I’m good at faking it.
I used to sit in groups of women laughing and discussing life—like I too, didn’t have any more to worry about than the latest breakup stories or how to shop organic on a budget. I was funny, charming, confident, engaging—everything I was ‘supposed’ to be. My greatest fear sitting in those rooms, restaurants, and church gatherings was coming undone. I felt if someone poked me with a tiny needle all the hurt and pain and fear and confusion would come oozing out of my fragile heart. So I made a vow to do a damn good job of faking happiness.
I faked it all through high school. I was your typical driven, high achiever who took every A.P. class offered (as long as it didn’t involve molecules) and volunteered for everything. I wasn’t the best athlete, but I ran suicides over Christmas break and put in long hours in order to make the basketball team. I would sit in Bible studies and share prayer requests about good performance at school and getting into college, when all I really wanted to do was scream about the turmoil in my heart. I started FCA with my best friend and talked about reaching the campus for Jesus. I walked across the stage at graduation as “Ruthie Harper—Vanderbilt," but the real Ruthie behind the fabricated happiness sometimes just wanted to disappear.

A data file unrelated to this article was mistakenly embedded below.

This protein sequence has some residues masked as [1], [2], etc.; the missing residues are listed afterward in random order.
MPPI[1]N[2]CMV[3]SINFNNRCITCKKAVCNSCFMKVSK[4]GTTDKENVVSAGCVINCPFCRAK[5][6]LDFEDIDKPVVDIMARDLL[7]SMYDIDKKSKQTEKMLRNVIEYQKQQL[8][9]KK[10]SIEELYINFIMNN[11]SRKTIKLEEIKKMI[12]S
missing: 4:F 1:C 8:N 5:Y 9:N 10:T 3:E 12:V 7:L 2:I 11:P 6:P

I went to China as a missionary and, until this happened, I did nothing but strive to keep my image intact. I smiled, said and did all the right things, and went through the motions when oftentimes I just wanted to be far, far away. It’s exhausting cutting our hearts off and trying to pretend, isn’t it? I used all the lingo and told hundreds of students about Jesus. But I look back on these years and see someone as trying to fake it with God. Someone trying to fake happiness, trying to erect this beautiful wall, so no one saw the ruins of my heart.
We have the message of the Bible all wrong when we think we have to pretend our lives have a perfect bow wrapped around them, when Jesus calls us to tell the world that despite heartache, addictions, broken families, and all the tragic circumstances, that we have hope. We don’t hope in happiness, but we place our hope in joy.
And as Larry Crabb says, “People who insist on happiness never find joy.”
So what does that mean for you and me? God doesn’t want us to fake it. He wants to hear you’re having a terrible day, if not year, that you hate seeing little girls with their dads because it reminds you of pain from your absent father. It took me the longest to learn that God especially doesn’t want us to fake it with Christians because then those around us will only want to build their walls higher to hide the messiness of life.
God doesn’t want you to fake it. Ask questions, cry, scream, yell, but don’t deaden your heart to desire. All He wants is for you to tell him how you really feel and allow others to see that it’s OK not to have all the answers.
Do you fake it with God? What do you think about the quote, “People who insist on happiness never find joy?”
CC Image • Mayselgrove on Flickr